29 Facts About Buddhist texts


Buddhist texts are those religious texts which belong to the Buddhist tradition.

FactSnippet No. 606,929

The earliest Buddhist texts were not committed to writing until some centuries after the death of Gautama Buddha.

FactSnippet No. 606,930

The oldest surviving Buddhist manuscripts are the Gandharan Buddhist texts, found in Afghanistan and written in Gandhari, they date from the first century BCE to the third century CE.

FactSnippet No. 606,931

The first Buddhist texts were initially passed on orally by Buddhist monastics, but were later written down and composed as manuscripts in various Indo-Aryan languages and collected into various Buddhist Canons.

FactSnippet No. 606,932

These religious Buddhist texts were written in different languages, methods and writing systems.

FactSnippet No. 606,933

Buddhavacana Buddhist texts have special status as sacred scripture and are generally seen as in accord with the teachings of the historical Buddha, which is termed "the Dharma".

FactSnippet No. 606,934

Sometimes Buddhist texts that are considered commentaries by some are regarded by others as buddhavacana.

FactSnippet No. 606,935

These Buddhist texts were later compiled into canons and written down in manuscripts.

FactSnippet No. 606,936

The most widely studied early Buddhist texts material are the first four Pali Nikayas, as well as the corresponding Chinese Agamas.

FactSnippet No. 606,937

Warder hold that early Buddhist texts contain material that could possibly be traced to the historical Buddha himself or at least to the early years of pre-sectarian Buddhism.

FactSnippet No. 606,938

In Mahayana Buddhism, these Buddhist texts are sometimes referred to as "Hinayana" or "Sravakayana".

FactSnippet No. 606,939

The Chinese Buddhist texts canon contains a complete collection of early sutras in Chinese translation, their content is very similar to the Pali, differing in detail but not in the core doctrinal content.

FactSnippet No. 606,940

The earliest known Buddhist manuscripts containing early Buddhist texts are the Gandharan Buddhist Texts, dated to the 1st century BCE and constitute the Buddhist textual tradition of Gandharan Buddhism which was an important link between Indian and East Asian Buddhism.

FactSnippet No. 606,941

The prominent modern scholar of Abhidharma, Erich Frauwallner has said that these Buddhist texts systems are "among the major achievements of the classical period of Indian philosophy.

FactSnippet No. 606,942

Early Buddhist schools preserved other types of texts which developed in later periods, which were variously seen as canonical or not, depending on the tradition.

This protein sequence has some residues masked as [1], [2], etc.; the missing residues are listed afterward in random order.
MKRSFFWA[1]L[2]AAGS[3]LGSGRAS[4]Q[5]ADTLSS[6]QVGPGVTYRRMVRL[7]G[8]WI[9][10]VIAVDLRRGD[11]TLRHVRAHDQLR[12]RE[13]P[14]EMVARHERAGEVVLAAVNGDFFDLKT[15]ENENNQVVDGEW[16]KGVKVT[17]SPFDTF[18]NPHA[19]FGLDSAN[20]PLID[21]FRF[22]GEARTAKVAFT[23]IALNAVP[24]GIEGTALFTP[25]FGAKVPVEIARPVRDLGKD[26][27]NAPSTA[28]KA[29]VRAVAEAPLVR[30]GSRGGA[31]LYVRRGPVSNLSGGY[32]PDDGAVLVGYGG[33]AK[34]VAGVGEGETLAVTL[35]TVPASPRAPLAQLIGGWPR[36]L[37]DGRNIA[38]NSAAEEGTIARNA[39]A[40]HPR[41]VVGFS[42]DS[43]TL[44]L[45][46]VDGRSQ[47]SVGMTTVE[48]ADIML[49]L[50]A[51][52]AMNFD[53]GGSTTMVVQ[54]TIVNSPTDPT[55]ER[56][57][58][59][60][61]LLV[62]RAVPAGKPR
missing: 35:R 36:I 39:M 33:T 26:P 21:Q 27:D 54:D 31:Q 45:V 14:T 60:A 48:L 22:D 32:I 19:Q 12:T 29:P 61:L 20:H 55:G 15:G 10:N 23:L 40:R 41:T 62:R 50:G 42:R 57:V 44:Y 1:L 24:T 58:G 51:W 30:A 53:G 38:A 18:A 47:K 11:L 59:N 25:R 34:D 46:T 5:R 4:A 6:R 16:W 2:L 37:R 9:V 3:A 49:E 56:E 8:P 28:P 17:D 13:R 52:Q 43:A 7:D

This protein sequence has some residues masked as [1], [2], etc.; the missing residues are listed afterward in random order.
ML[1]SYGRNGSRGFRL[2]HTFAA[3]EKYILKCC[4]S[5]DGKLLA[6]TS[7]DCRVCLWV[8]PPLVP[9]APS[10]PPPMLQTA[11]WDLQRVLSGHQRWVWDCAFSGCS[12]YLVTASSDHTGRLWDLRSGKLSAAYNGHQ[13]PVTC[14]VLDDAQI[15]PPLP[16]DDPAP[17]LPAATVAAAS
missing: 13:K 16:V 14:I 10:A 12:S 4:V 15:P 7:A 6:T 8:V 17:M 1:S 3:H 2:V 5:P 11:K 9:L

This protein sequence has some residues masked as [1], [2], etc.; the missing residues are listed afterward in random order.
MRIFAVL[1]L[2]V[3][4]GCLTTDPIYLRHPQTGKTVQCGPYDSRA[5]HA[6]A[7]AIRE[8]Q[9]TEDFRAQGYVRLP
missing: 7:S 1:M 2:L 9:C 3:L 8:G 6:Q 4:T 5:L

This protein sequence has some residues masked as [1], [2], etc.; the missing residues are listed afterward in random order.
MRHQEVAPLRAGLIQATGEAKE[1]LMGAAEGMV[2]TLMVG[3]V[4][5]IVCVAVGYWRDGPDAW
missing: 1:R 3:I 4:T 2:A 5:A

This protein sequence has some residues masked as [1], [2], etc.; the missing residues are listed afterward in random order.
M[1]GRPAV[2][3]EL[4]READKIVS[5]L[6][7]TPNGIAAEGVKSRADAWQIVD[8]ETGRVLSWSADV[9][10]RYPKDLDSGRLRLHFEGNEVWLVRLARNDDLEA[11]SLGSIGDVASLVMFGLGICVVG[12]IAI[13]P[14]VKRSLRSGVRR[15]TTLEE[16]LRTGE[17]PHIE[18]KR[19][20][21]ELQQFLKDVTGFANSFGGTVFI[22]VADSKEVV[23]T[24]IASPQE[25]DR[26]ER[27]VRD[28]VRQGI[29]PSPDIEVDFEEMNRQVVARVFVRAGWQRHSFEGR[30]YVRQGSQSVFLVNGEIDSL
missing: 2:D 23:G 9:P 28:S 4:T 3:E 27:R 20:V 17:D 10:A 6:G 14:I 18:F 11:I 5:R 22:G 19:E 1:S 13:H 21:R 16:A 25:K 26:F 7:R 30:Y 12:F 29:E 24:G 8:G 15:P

FactSnippet No. 606,943

One of the largest category of Buddhist texts that were neither Sutra, Vinaya nor Abhidharma includes various collections of stories such as the Jataka tales and the Avadanas.

FactSnippet No. 606,944

The different Buddhist texts schools had their own collections of these tales and often disagreed on which stories were canonical.

FactSnippet No. 606,945

Buddhist texts poetry is a broad genre with numerous forms and has been composed in many languages, including Sanskrit, Tibetan, Chinese and Japanese.

FactSnippet No. 606,946

Buddhist texts poetry was written in popular Indian languages, such as Tamil and Apabhramsa.

FactSnippet No. 606,947

These Buddhist texts depict a dialogue between the monk Nagasena, and the Indo-Greek King Menander.

FactSnippet No. 606,948

Sri Lankan literature in the vernacular contains many Buddhist texts works, including as classical Sinhala poems such as the Muvadevavata and the Sasadavata (The Story of the Bodhisattva's Birth as a Hare, 12th century) as well as prose works like the Dhampiyatuva gatapadaya (Commentary on the Blessed Doctrine), a commentary on words and phrases in the Pali Dhammapada.

FactSnippet No. 606,949

One of these Buddhist texts has been published in English by the Pali Text Society as "Manual of a Mystic".

FactSnippet No. 606,950

Burmese Buddhist texts literature developed unique poetic forms form the 1450s onwards, a major type of poetry is the which are long and embellished translations of Pali Buddhist texts works, mainly jatakas.

FactSnippet No. 606,951

Mahayana Buddhists explained the emergence of these new texts by arguing that they had been transmitted in secret, via lineages of supernatural beings until people were ready to hear them, or by stating that they had been revealed directly through visions and meditative experiences to a select few.

FactSnippet No. 606,952

Such overlap is not confined to "neighbouring" yanas: at least nine "Sravakayana" Buddhist texts can be found in the tantra divisions of some editions of the Kangyur.

FactSnippet No. 606,953

Some Mahayana Buddhist texts contain dharani, which are chants that are believed to have magical and spiritual power.

FactSnippet No. 606,954

Buddhist texts produced the Pramana-samuccaya, and later Dharmakirti wrote the Pramana-varttika, which was a commentary and reworking of the Dignaga text.

FactSnippet No. 606,955

Buddhist texts poetry was an important contribution to the literature of the tradition.

FactSnippet No. 606,956

Many of the terma Buddhist texts are said to have been written by Padmasambhava, who is particularly important to the Nyingmas.

FactSnippet No. 606,957